Fill DA Y MO UN I N , AUGUST 10. For Governor, SILAS H. J3NISON. For Lieut. Governor, DAVID M. OAr.TP. For Treasurer, HENRY P. JANES. SENATORS FOIl CHITTENDEN COUNTY JOHN N.POMI2KOY, JOSHPH CLAUK. FOR GRAND ISLE COUNTY. JOUL ALLEN. For Congress. HOW. HSMAN AKLEK. COM.MONICATION. Mn. Stacv: In looking over the arti clcs in your paper on !he subject of the election, one is struck by (ho feverish anxi cty that is occasionally manifested. It is quite natural that our elections should be regarded with interest, it is proper that it should be so- The election is the combined will of a free people on the momentous subject of their own government, putting into practice those principles which bear on our prosperity. While therefore, il should be regarded with interest, there is no occasion for that restlessness so often displayed. The power is where it should be, in the hands of the public, in the hands of a people intelligent, virtuous and free. Where then is the ground of apprehension ? The people arc doing their own business, their intelligence cannot fail to point out what is necessary, and their own interest ns well as their sense of right, unite in urging them to do it. The history of the past is a gurantec for tho future. No spot of earth has sent up a purer flame of liberty than Vermont. From the first committees of safety, tho rudest forms of organized government, to the more perfect administration of our own day, a spirit of liberty has actuated all classes and conditions, and a high sense of responsibility has guided all our conduct. There may be a spice of pride in the feel ing, but what son of Vermont does not rejoice in the position which our mountain stale has maintained. She has not only been free, but all the arts of the adminis tration, tho 6cducemcnts of official patron ngc, and the drill of party demagogues have not turned her from her republicanism. While the past gives us confidence, the future is full of hope and animation. The revolution that is sweeping over tho land has its foundation in that intelligence and virtue which is the stability of our govern ment, will be as extensive as the intelli gence of the people, and as decided as the active nature of their virtue. Tho idea that an intelligent and virtuous people will not keep in view ihcir own prosperity is o solecism. Tlio existence of measures of injurious tendency presupposes that the people cither do not understand their nature, or that virtue has given place to 6ome selfish end or ambitious project. That individuals may bo found whose love of office or craving for power, has silenced the still small voice within, is proved at every election, but that a whole people may bo 60 corrupted is not to be supposed. It is often said that the people in the end judge correctly. On the ground that I have assumed it must be so. The conse quence is that all intelligent ond virtuous men will in tho end come 10 a similar con. elusion. There is another adage: great India move stow that has a forcible application to the movements of bodies of men. Some leading measure, some great principle is proposed j at first it excites thu attention of the few, but by degrees is communicated to all. In due lime the whole body U alive to the subject, and then conies the conclusion, slow, but resistless as the ocean's tide. If then the revolution which in other states has swept away the cobweb power of this administration, has its foundation in intelligence and virtue, it must produce a lika effect here, our pcoplo being equally intelligent and virtuous. This is a mere philosophical conclusion, from the principles of our nature The inference to bo drawn from the foregoing reasoning is, if men have the sumo intelligence hore as elsewhere, if virtue has the same dominion over them. if they havo tho same prosperity in view, that changes will continue to be mado from the Jackson party to the ranks of tho whigs. If this is not tho case, then assuredly human nature has experienced a chougo in Vermont, and a dream has come over men to blind their clearest visions. l.l! ...... ubiiuvo i am not an entiiUBiast, but 1 can. not resist tho conviction that thousands of the Jackson party will adopt a different courso, They havo done thus in other slates, why should tlicy not here? Why should whigs conclude that they will not ? 1 It is worse than vanity to consider oursolves tnoro intelligent than they ; it is bigotry to claim any superior virtue. When circum stances, therefore, havo occurred to present the subject in a new light, freed from tho influence of preconceived opinion, they will reason as wo do anil come to tho same conclusion. Wo havo pledged all that we hold dear, that the principles wc profess aro sound and true. They ore so, they havo been examined, and received the approval of tho wise and good j they havo been tested by tho practice of ogos, and the result has been national prosperity. What has been put in competition with them? tho dreamy conceptions of visionary men, the vagaries of undisciplined minds, tho experiments of ambitious, selfish men, chieflv intent on place and power. Under these circumstances to doubt that acccs sions will continue to be made is to disbc licve the omnipotence of truth, or fix a libel upon the charactor of our opponents The forco of predjudico is very great Men aro slow to shako off preconceived opinions : but all honest men do it when convinced. There wore strong and pow crful reasons which impelled men to join the Jackson party, which have little or no nflucnco to retain them in the ranks of Van Burcn. Gen. Jackson was what may be called a strong man, bold in his conccp lions and firm in his purpose. It is gencr ally granted that, though rash, ho was a man of integrity. In addition to all thi thero was a chivalrous spirit about him ; he was the bravo captain, the successful general ana tnougii in mm lucre was much to condemn, there was much to adir.irc. There was not a man in the nation that did not read his letter to Mr. Monroe with undivided interest. Who then shall marvel that the very children should hurrah for Jackson. But turn from him to his successor, and what change. It is said that nature produces but one progidy in an age. Most truly it i verified here. If nature intended Van Durcn for a great man, his production was an abortion. Tho elements of greatness are not here found, the inspiration of soul necessary to the constitution of a man was never breathed upon him, tho impress of intellect is not there. He is a little man. a contriver ot small things, a ucaicr in small wares. He has studied man in his worst condition, and may be an adept in managing their bad passions ; but with the generous, the noble and the great he has no fellowship. Ho is a creature of nega tives, his success is an anomaly, and his fall certain. His measures arc the patch work of disjointed schemes, without form and without symmetry. A little mind can never entertain a great conception ; hence, his plans arc but expedients. The vast interests of the' republic are too grand for him, he cannot grapple with them, his examination is by halves, and his views extend but to parts. Look at those who have gone before him, and wc feel tho native pride of an American bosom as wc behold tho majesty of mind, tho grandeur of conception, and the force of intellect, that is shadowed forth in their measures. Their broad views were only circumscribed by the world, their desires went out into every corner of the land. Read the innu- gural address of Jefferson, and then of Van Burcn; tho one is the stupendous exertion of a great mind, tho other tho frothy oxer lion of a sophomore. 'Tis not in thu nature of things that Van Burcn can suc ceed. He fulls never to rise again. Party discipline may retain men for a while, but truth is more powerful, and in the end will 6et them free. When men begin to shako off the influence of precon ceived opinions, they readily sco things in their true light, and will follow when their interest leads, and on the supposition that they are virtuous, duty and interest coin cide, leading to national prosperity. The signs of the times sufficiently indicate the direction that men arc taking, and wc shall soon witness tho demonstration of it with great power. The people of Vermont havo a decided interest in adopting the view we havo attempted to take. As an agricultural people, our first object should bo to en courage industry. Industry is tho golden secret of wealth, and the farm is tho field on which its trca6uros aro displayed. Every measure, therefore, which tends to promoto industry demands our favorable notice; and every plan which diminishes tho inducements, or limits the field of industry should receive an unqualified con dcmnatlon, That tho general tendency of tho plans and measures of government havo tended to discourage industry is too clear for argument, and to point out par ticularly the several measures would bo a work of supcrcrrogatioii. It is, moreover, very important that tho administration intend to persist in their ruinous measures. The consequence is that tho pcoplo must in self defonco restrain them, and tho only effectual way to do this is to dieplaco them and put ethers in their etcatl, It cannot bo expected that arguments will bo offered to pcrsuado men to this course. Arguments addressed to tho feel ings or passions may produce a temporary impression; but they aro of littlo avail. To arrive at safe conclusions men must bo left to the influence of their own minds ; they must think and act for themselves, and wc shall see tho forco of their reason ing in the course they adopt. Men of sound minds will not be apt to proclaim that a change has taken place in their views, It will bo quite enough that their actions show their sincerity. The babling brook soon spends its fury : it is the deep stream that moves in silence, whose force is felt. and whoso waters nourish. This subject addresses itself with pecu liar forco to all intelligent toon, and is it too much to say that tho prosperity of our common country calls upon all for tlcop thought, consideration, and action. There is a crisis in our affairs; the elements aro in commotion, and men arc called on fur renewed examination. In this course thero is no room for danger and may bo much of benefit. I say not that the fato of tho re public depends on the issue of this election, but that it is a moans of promoting or ro larding our prosperity U certain. It is left in tho hands of men whose intelligence is admitted and whoso virtue none arc at lib. orty to doubt. SENEX. For the Burlington Free Press. Mr. Editor: Although I am not in tho habit of taking an active part in the elec tioneering campaigns of tho day, being usually content with the exercise of my right as a voter, yet when I consider the state of affairs in this congressional district, and view the movements which arc being made among the pcoplo of some of the towns embraced within its limits, in oppo sition to the regular nomination of Mr. Allen a tho candidate af tho Whigs at the approaching election and all this too be cause they were disappDintcd at tho result of the nomination made by the late conven tion, in not obtaining taat honor in favor of Mr. Briggs, I feel tlat I cannot answer my conscience without offering a few words on tho subject by way nf remonstrating a. gainst a measure which at this late period can only answer the purpose of dividing the votes of the whigs at this momentous crisis, and defeating, at least for this time, a choice by the majority of the freemen. I have it from good a authority, that not a few of the inhabitants of this tnd other parts of tho district, arc determined to set aside the decision , of the convention which nom inated Mr. Allen and to vote fur Win. V. Briggs, notwithstanding the friends of this gentleman, did there with a very few ex ceptions, wave his claims as a candidate, ,n favor of the present incumbent. A de monstration of this disposition to withstand tho vuicc of tho convention, too manifest to bo mistaken, was last evening made in the hearing of the writer of this, at a caucus held in our town, where resolutions wero passed expressive of the determination of i 1 6 members to go for the man of their choice. Now while I would admit llie right of every freeman to vote for whom he pleases, and though I have no', n word to offer against Mr. Briggs' character, or qualifications, I must say that I fur one, regret to see buch a disposition manifested by those who profess to be of tho same po litical creed with Mr. Allen, to stand it out against the declared choice of a respect able meeting of delegates from the several towns in the district appointed for the ex press purpose of agreeing on a candidate, that should unite tho votes uf the Whig party. 1 regret it, and so must every whig who wishes to seo the cause triumph in the election of a man opposed to the reckless and ruinous policy of tho administration. It can be productive of nothing but divis. ion, and distraction in the whig ranks, and as I said before of defeating a choice, and the consequent trouble and expense of an. other, and none knows how many more,) canvass. Auu all this is to como of tho stubbornnesb of a faction, (I can ca'l it by no bettor name) who would gratify their preference for a favorilo of their own, at the expense of tho cause, which should be the thing kopt in view. I ask what if Ho man Allen has served two or more terms in Congress? does not our Constitution admit of repeatedly reelecting tho same man if tho pcoplo liked him well enough? I say yes, just as much as it does of putting in a new ono at every election. Besides, if individuals may set up their notions, and wills, in this way, in regard to a favorite whom they chance to want, instead of con ceding any thing for the good of tho cause, when, and how, I ask can an election ever be made? especially where tho law requires a majority of all the votos to make a choice. Tho matter, Mr. Editor, op pears to mo so palpably inconsistent, and childish, (I mean this obstinato haggling for a candidate, whoso claims the conven. uon 6aw ucst 10 wavo lor tho sako of union) that Mr. B's friends must bo blind not to percievc it, though they chooso to risk the consequence, I hayc not the least wish nor design to draw on invidious com parison between Mr. Briggs and Mr. Allen. Had tho former been nominated by tho voico of tho convention 1 would support him hoart and hand. As it is; tho regular candidate by them proposed for our suffrages, being our present represen tative ho shall rcciovo the sanction at tho ballot box, of A VoiEn. Huntington, August Gth, 1030. AwonDTOTirn Wiiio Youko Mkn. Much oflhe success obtained over the spoils party in Connecticut, New York nn.l oilier suites, was civ ing ton thorough organization inn) vigmous notion on llie pai l of ilio young men. I'hcy mo not tram melled by old lusocialion nor governed by old names but iii'llnclivcly, ns it were, discriminate between true mill lalsu patriotism. They (o for llto country and llui incisures calculated in promote ils vvclfaie, icgaitlless of parly slang nndpaiiy tac tics. No class of our population liavu suffered so tevcrcly us lliey havo fiom tlic destructive incisures of the administration, which have doomed lliom to inactivity. They feel mid know that their free spirits an J noblo energies liavo been crushed un der the weight of a leailen despotism which would deny them tho use of harrowed rnpilnl, becaue it can oniy no obtained liy credit, Uui manuracluies have been nearly ilesliojcd inlerual improvements have been checked business of every kind h.is been brought to n dead stand, and all this to carry nut llie insane piojects of our rulers. And where nre the voting men of Vcimoni, in such it state of things 1 driven from their native green hills in swarms to tho legions of the west and south west.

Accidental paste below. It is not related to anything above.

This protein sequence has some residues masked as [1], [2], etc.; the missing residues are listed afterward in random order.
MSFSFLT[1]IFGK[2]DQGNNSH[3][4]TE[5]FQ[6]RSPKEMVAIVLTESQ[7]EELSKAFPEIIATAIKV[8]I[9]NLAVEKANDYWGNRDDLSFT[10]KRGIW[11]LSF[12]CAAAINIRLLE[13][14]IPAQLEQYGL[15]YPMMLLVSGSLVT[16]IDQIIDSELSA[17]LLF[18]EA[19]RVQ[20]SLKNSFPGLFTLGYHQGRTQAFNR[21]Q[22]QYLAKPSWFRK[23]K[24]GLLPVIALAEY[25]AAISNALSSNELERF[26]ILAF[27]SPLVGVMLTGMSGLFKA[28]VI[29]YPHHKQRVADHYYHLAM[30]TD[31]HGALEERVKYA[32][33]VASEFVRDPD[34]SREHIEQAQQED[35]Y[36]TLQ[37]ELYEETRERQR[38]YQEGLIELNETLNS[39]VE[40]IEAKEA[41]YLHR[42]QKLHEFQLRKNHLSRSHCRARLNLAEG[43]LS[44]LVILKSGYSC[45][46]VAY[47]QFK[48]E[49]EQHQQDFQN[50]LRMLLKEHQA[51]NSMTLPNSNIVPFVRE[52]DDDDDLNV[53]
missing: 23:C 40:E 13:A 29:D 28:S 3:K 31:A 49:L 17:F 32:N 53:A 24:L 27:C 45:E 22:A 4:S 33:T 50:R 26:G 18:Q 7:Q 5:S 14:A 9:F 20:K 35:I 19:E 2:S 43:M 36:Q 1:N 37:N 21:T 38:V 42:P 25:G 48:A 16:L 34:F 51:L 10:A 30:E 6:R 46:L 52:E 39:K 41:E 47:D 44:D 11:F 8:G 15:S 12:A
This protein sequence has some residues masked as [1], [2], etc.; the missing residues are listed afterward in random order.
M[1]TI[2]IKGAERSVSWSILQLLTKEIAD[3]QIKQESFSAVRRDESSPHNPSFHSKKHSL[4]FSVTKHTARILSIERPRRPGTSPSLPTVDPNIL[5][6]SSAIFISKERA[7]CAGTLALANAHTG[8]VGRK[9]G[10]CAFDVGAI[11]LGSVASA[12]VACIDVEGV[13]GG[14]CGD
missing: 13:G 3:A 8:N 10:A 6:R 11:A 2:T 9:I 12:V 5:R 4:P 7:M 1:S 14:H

They me full of health and activity lliey love en. lerpiisn they cannot ictnain hero idle and inact ive. Those that lemain may . much to bring about a belter stale of things. Let them now come forth in a body nnd sustain llie men and the princi pies llial willsustain iliem. Let ihein eschew llie baneful doctrines of loco focoism which would de stroy all incitement to honest industry by rendering ils Iruits inseciue. Uy their united itinl vigorous efforts much can be accomplished. Arouse then, ye ll'hig young men, and come to the rescue. I'he country is with you. Tho wise men and the good men of the land aro with you. Our fathers our Olin, and Strong, iindLaiigdon ; our Galiisha. and I'ainier, nnd lSullcr, and I.eland the old and strong men of thu early days of Vermont, are pom. iiuj ma i, urigni example oi Honor and fidel ity in the country. Differing 3 lliey did on many political topics in their day, there is not one among them who would not have nbhoried the licentious and demoralizing principles ofthe pie.-ent loco foeo partv. The sacred duty of pieservina untarnished llie fair fame of your beloved stale devolves on you. It can only be executed by vigilance and untiring activity in resisting the encroachment of corruption ') "' wnaicvcr speciuus gaib lliey may approach. Caledonian. For the Burlington Ficc I'rcs3, Mr. Editor -Notwithstanding the bu siness of farmers is necessarily urgent at this season of the year, especially in hay weather, still I am for one by no means in attentive or indifferent to the affairs of state. Being by habit a constant reader of such papers as circulate in my vicinity, I become of course acquainted in a cood measure with the clashing views, the ad verse interests of those contending political parties whose wordy warfare is constantly agitating the intellectual atmosphere ofour country, and an observer of the various arts, iuir unu iuui io which party zeal is ever ready to resort to help its own cause and strive to put down that of its opponents. And while I Jean the columns of some of the prints which occasionally come within my notice, and more particularly of that little sprig of self styled democracy which issues both weekly and semi -weekly from your neighbor's press, I must confess that I am sometimes ready to think Ihut the manufacturers of that mixed metal called brass, throughout our country, must havo been heavily taxed indeed to furnish so much as appears to constitute tho faces of the editors, since there is no face not made of this material, but would blush crimson at the consciousness ofthe utter falsehood of many of their oft, yea constantly repealed statements. I am led to imkc this remark Mr Editor, from the pertinacious impudence with which the administration papers, are continually ringing in our cars.and insulting our understandings by repeating the self- refuting charges, that llie Whig party are the old federal party of tho days of Jefferson in disguise, and vice versa, of their own parly, i. c. democrats in Jefferson time, and also their charging upon the Whigs the fault and mischief, of all the bank iniquity of which they are now piteously complain ing. Sir when I sec and hear Mich slang repeated over nnd over, tlay alter day, and week after week, as if thero wero not linn drcds nnd thousands in community who know better, and as if these falsehoods havo not been again and again exposed and rcfu ted, I can well nigh believe in the doctrino advanced by some divines.of total depravity at least in regard to some men. It would seem that these tory editors, and dema gogues, whoare stoutly asserting what they all know themselves to be falso, think the pcoplo of tho United States arc such stupid fools they can bo made to believe that black is white, and white blask, or that they have lost all remembrance of tho way in which some public men in our country wero dis posed among tho federal and democratic parties in the days of Jefferson and Madi son. In denominating tho administration and tho whig parties, federal and democrat bank and anti-bank, tho Van Burcn editors make both a falso issue, and an unnecessary one. The true issue, tho only question is now aro tho men in power, tho administra tion of Van Burcn & Co. right in the pott cy they arc pursuing, or not? Tho subject has no inoro reference to, nor connection with tho bono of contention between tho federalists and democrats somo twenty six or thirty years ago than it has with the af fairs of China, or Turkey, and I would as soon think of using tho namos, old woman, , or young g'ul, to dolermino whether eucli a person bo black or white as to adopt the term federalist and democrat in the present array of political parties. There would bo no greater obstirdity in reviving the names f Guelph and Cibbolino two parties in Eu. rope in tho 10th century and applying them to tho political divisions in our day and country, than there is in dubbing them with the epithets federalist and democrat, as is now done. It is sufficient to undeceive the public mind on this subject where it would be apt to bo imposed upon by tho constant misapplication of these terms that many who were federalists in the days when tho parties wero designated alone by these names, arc staunch supporters of Jackson and Van Burcn while many who wero then called democrats aro among their uncom promising opponents. These facts alone are sufficient I say to rcfulo tho charges, tho impudent assertions of thoso who labor to make up a different issue. And also, in relation to banks, notwithstanding the un wearied endeavots of those mendacious print8ihe loco foco papers, to make the people believe that tho creation, and aristo. cratic influence of banks is chargeable to the Whigs, as a parly, it is well enough known by every ono who is well informed on tho subject that by far the greater part of these odious institutions of which the self-styled democrats complain, were char tered by Jackson and Van Burcn legisla tures. As those sago bodies hatched them out, let tho parly own, and train their lerrit- imate offspring instead of laying their faults at the door of tho Whigs. When wo bo- hold the audacious impudence, and effront ery of thoso who can in tho face and eyes of truth, and stubborn fact persist in insult ing tho common sense of community by re asserting tho allegations which I havo hero for thtHiundrcdlh lime nailed to the counter, wc may at once conclude that so destitute is tho rotten sinking cause of Van Bureni; ot every thing like reason and substantial argument, that these arc the only material ot which they can manufacture a political paragraph. A hater op lies, Huntington, August 7, 1030. THE CONTRAST. I'hero arc two principles of vital importance in our government, on winch the Whigs and Tories nre diametrically onnoscd. The Wlii mm,.,,,! for tho republican doctrines, lliatall t lie powers of uie government snowti ue miner llieir political on trot; the Tories, by their measures, lime sirn.r. gled for the concentration of all power in the hands ofthe executive. The Whias contend for the doe. trine of the constitution, that nil the turners of ilio government are but trusts to bo used for the benefit ol the people ; the Tories, by their conduct, show lliey consider the government as their own. :uu that its powers me to be used for their special ben efit. It is then the powers of the people against the consolidation of power in the executive the P'n-pcrily oflhe people against ilio special iuterrst of iho KorcrimieiH. On the one side, we have the people struggling to maintain their own rights ; on llie oilier, the adhcri'iits of the administration clinching all power and labnriii!i for ronsonsnlul i. (ion the people against their despotic rulers. On llie i ne side, llie people are struggling against ad versiiy ; on llie oilier, the favoiites of the gov eminent are riming in t he enlovment of their fit offices. It is republicanism against despotism the nppiessed people against aristocracy in disguise. It mallei!) Ititlc tli.it lliey are clamoring for (he name of Democrats, while the noivers of t lie neonl one after another, are wrenched nwny and bound up in one mass lu bo appropriated for the special use 01 1 111: iiiiiiiniisLr.il ion. Gen. Jackson commenced his administration un der llie most favorable cii cumsiances. The country win prosperous, agriculture was flourishing, the mccliamcs and maiiiilaciiiiers had lull employment the commerce ofthe nation was active. We were on ilio tide of prosperity, anil all smiled in joy and happiness. Hut the ceue was changed, and llie re sult is Known aiid fell. Agriculture I anguished. mei'h inics were nut of employment, die shuttle and the loom of the manufactory were silent, comuieice died, and haiikiuptcy spicad de.-olalion over the cilies. Owing to ihe piudent management of our fanners we have jaificicd less in Veimont ill in many others ; but I need not say that we also have suffer ed, i Why was all ihis 1 Did it happen without a cause 1 1 here was a cause and well do the people tee anil understand it; and faithfully will the peo ple apply llie remedy. The cause had ils origin in the determination of llie government lo withdraw the power from ilio people and concentrate it in themselves. Il is possible that Gen. Jackson was not conscious of thu extent to which Ins ambition led him, for none nre so soon blinded as the advo catcs of power. IIo.v else can we account for I lie lone of his ordinary language, my government, my administration, or fur his in bin ary conduct in removing heads nf departments and thousands of deseiviug men for diflVriug Willi him in oniiiion The natural ronseqiience oflhe ailniraryacts are seen in the nlteied condition of the country. The natural effect of all despotic rule is to bear haul upon the people ; for in proportion as one class is pampeicd thu oilier is depressed. It is so the world over, from the absolute despotism of Turkey to ilio more limited despotism of England. The natural effect of concentration of power is lo make tnc lavorites wealthy, lo shower privileges upon the few, and conseciucnllv lo depress the many. The tendency is lo practical aristocracy on the one side, and lo tho condition of serfs on the other. Il is a painful and il would bu a useless task to point out the nets of llie Inst and piesent adminis trations tending lo consolidation. They have all had that tendency from the rejection of the laud bill, the resistance lo the distribution bill, lo the sub treasury bill, Wc havo all seen them and felt their influence. The administration, though de feaicd in their lastgieat measure, t lie giant power the sub ireauiry scheme, have not abandoned it. It is said in high pl.ices that all lamentation shall bo disregarded, undtlieir parlizans arc nov in nil parts of thu district rmilending fur tho odious mea sure. It may be asked what measure of tho ad ministration docs not lend lo consolidation, In. quite of the first intelligent Jackson man jou meet, and lick him lo linii't out llie leading measures of the governm-nl, and what will be his answer 1 Ue may tell sou that Gen. Jackson paid off llie na. lional debt. Hut who furnUheil him the means 1 Under oio administration were I lie funds pre pared 1 lln was the advocate fur retrenchment and reform, Ho was l lie advocate for them but how did lie put them in practice 1 lie reduced thu ex penses horn thirteen millions lo lliirly-lliree. nnd reformed every independent man out of llie govern ment, nnd filled their places with your Hlairs, Whitney Kendalls and Woodbuiys, A little more retrenchment of this kind will leave nothing lo the people, But ho dcslrojed ilio national bank nnd reformed Ilia currency. Yes, with u vengeanco mid ilio nation has vviilhed and groaned under his reformation of (ho cunency, until iheir curses, loud and deep, have shaken I ho walls ol tho capilol, Tho remedy for these evlla Is nn obvious one, even within our reach. The people have iinly lo reach forth tho hand nnd Uy hold of it. VI o must itiuko the government in practlco what K win thu mtllt tin ell milln. mwl .1.. ( ,l, !, bo guulcd by iheir will, and the consenuenccs wi I.- m, 11.1.. - ! 1 ' . . .- ru- i"urpriiy. n-ntT i... . . . r it.. , " n . . r . vcar nnd tin nhi mi r, . ii. t. f r a... unnr in n nnn. , ...li. . tlr i v .uol, mjjuiu necessity. Vermont "expects every man to his duty." Tho first business and greatest pleasure of cvory man should now be to discharge faithfully the duties he owes to tho Stato and he'p unnn nvnnll ll, f2, .!..-. ....1 ir r Koine. Litlednmam. f mu , uuuuto iiu sion ol tho Vanites to be the democrat party appears evidently absurd when vie ed in the licht of facts. In Vprmnnt it political ontccs in 1812 "14 and so on, who were in tavor ot uie war, we now find them arrayed in the ranks of tho Democratic vvuig party; wime on the other handi many of tho leading federalists of that dav are now foremost in, ond compose the il "uy. uaiusiia, iiocj iiun lucuarus, uon. Isaiah Fisk, Gov, Butler, Gov. Crafts, and others, were or are staunch Whigs, and Chittenden and hu associates aro now ranked with the suppor ters of Martin Van Buren. Another fact in 1014, or thereabouts, the town of uiirKe gave oniy somo 14 or IG votes for the federal candidates; at tho election las', fall in that town, the vote for the Demo, crntic Whig candidate for Governor, was too, auu tor me van Uurcn candidate 31. Burke maintains its consistencv. and will at the next election, give a larger Demo cratic Whig majority than last year. What -say, ircemen oi uurKe, will you not?' lb. IMPRISONMENT FOR DEBT. no. nr. One of the arguments urged against abolishing imprisonment for debt, is tho injury which it is alleged will thereby bo inflicted upon credit; and many have been kept back by a supposition that the argu ment is well founded. Tho foicc of tho argument rests upon the proposition, that a general credit is necessary, and henco thero seems to bo n propriety in dwelling a moment upon the subject of credit. There is a great deal of talk on this subject, but much of it without any definjjj meaning. Propositions are advanced, such as, that credit is mcessaru, that a suslem of credit should be encouraged. But such propositions aro so general that they fix nothing in tho mind, nnd we are made nono the wiser thereby. That credit is benefi cial to a certain extent and for certain pur poses is admitted ; but that it is necessary for all purposes and to any extent, is not true Thoifficuli proOlem than is to fix the limit and define the objects. This can only be ascertained by learning the truo character of credit, and the object for which it may be legitimately used. To discuss it fully would require a volumo rather than an article; and I can only touch upon it. and leave each of my readers to pursue the subject in his own way. IF I may be indulged in an attempt to give a definition or rather designation of creot, it will be this: credit is an instru ment of commerce, a means of circulation. It is therefore only allowable for commer cial purposes, and as an instrument for circulating the products of industry. If I have been fortunate in giving tho correct idea of credit, it follows that in tho multitude of transactions growing out of the daily small barter and trade going on, in the every day purchases made for ordi nary purposes and in the employment of all the operatives in the land, credit is not necessary and is not justifiable. This is probably in opposition to tho common and received opinion ; but, nevertheless, I be lieve it to be well founded. In times past, the business of Vermont has been transacted almost exclusively upon credit, upon a sort of general barter system. Farms were purchased upon the promise of cattle payment, goods sold for grain notes, mechanics paid in wood and lumber, and the doctor and tho lawyer in pork and potatoes. Tho prosperity of tho state is not owing at all to thi?, but has been produced rather in spite of it. This may have been indispensable in times past, and most probably was, but that is no reason lor extending it boyond its necessity. Wo have now arrived at a point whore all this bartering is out of fashion, tho exten sion of credit is no longer necessary, and, when tho ready pay system will accelerate our prosperity. Tho United States havo long sinco abolished the system of credit in tho sales of tho public lands us injurious. They havo long octeu upon uio reauy pay sybiem, and tha success that has r.ttended this measure may be cited as a strong argument for tho extension of it to a 1 cases of u like nature. National prosperity is the! object for which tho nation should labo.V So far as credit conduces to this object, it should bo encouraged, but no further. National prosperity is a groat Bubject, and ho has thought to but littlo purpose, who now, for the first time, turns his attention to it. Tho elements of it aro founded in tho prosperity of all the indi viduals, rather than in the increase of tho sum total of ilio wcallti of a nation, Na-